Gird yourself—or, actually, don’t: The new office dress code is here, and it’s very stretchy.
After nearly 18 months of widespread telework, many office workers gearing up to head back in are first revisiting their dresser drawers, where they may have to dig past piles of the comfortable yoga pants, cozy hoodies and ratty cargo shorts they’ve become accustomed to. But once back at their desks, they may stick with some of the sartorial choices they’ve been making at home.
“Many companies are trying to get their employees back to the office,” said Jie Zhang, University of Maryland professor of marketing and Harvey Sanders fellow of retail management. “To offer more incentives … many companies are relaxing their dress codes to make it easier for people to transition back.”
Retail trends show that “athleisure”—leggings worn to the grocery store, basketball shorts sported on a date—has dominated the market since the COVID-19 pandemic began. According to a May article in Forbes, athleisure sales increased 84% from the onset of COVID-19.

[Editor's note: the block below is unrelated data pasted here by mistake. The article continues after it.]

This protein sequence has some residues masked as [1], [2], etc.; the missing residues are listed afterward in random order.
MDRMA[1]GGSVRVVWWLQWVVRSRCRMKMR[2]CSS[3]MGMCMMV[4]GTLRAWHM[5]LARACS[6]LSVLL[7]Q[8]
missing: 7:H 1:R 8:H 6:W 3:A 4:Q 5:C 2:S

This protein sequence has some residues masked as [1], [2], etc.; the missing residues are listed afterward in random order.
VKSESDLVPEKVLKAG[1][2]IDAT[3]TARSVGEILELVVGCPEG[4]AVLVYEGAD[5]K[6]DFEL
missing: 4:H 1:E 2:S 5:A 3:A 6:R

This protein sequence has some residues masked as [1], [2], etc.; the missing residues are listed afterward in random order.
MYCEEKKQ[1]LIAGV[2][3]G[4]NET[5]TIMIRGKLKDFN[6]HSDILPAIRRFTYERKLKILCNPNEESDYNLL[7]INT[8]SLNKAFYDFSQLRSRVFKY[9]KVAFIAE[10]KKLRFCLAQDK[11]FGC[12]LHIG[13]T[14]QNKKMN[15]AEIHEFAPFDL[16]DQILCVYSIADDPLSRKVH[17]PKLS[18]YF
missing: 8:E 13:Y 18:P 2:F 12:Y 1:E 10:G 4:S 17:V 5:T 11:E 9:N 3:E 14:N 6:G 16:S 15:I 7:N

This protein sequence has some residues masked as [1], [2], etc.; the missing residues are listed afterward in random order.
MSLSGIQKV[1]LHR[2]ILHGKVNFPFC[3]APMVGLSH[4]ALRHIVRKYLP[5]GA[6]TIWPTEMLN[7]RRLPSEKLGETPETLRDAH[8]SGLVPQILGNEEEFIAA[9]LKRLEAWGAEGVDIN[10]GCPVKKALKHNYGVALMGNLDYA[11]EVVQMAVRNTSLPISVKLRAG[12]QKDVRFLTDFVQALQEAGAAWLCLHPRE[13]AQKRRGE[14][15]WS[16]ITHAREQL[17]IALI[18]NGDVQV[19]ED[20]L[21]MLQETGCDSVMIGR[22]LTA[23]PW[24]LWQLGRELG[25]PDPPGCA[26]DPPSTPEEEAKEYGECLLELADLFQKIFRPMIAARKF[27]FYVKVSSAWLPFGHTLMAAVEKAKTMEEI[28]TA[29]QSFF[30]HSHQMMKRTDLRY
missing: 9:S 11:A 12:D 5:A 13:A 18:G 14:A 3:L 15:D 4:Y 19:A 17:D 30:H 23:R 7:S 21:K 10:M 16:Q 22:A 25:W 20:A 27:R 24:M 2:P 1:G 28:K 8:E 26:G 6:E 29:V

“Many people preferred more comfortable clothing during the pandemic, and they’ve figured out that there’s actually a way to still dress properly—especially on Zoom meetings—while in a much more comfortable style,” said Zhang.
Employers may still be expecting employees to come to work dressed appropriately—but the definition of “appropriately” has shifted, said Zhang. Clothing that incorporates more spandex, more relaxed styles of sports jackets and dress pants with elastic waistbands are all part of the new work clothing paradigm, she said.
People are also eager to express their individuality through their aesthetic choices, said Zhang—especially women. “There’s always been more focus on dress codes for women,” she said, “but we are also seeing a counter trend in our society: the push for real beauty and authenticity.” That means that women are styling themselves in ways that “represent their true selves,” said Zhang, from clothing to hair to makeup. Boldly patterned tights, bright eyeshadow or multi-colored fingernails might become de rigueur at the office.
“With relaxed dress codes, this could be a positive force to further encourage women to be more free in the way they choose to dress and express themselves,” Zhang said.
This article originally appeared in Maryland Today and is republished here with permission.
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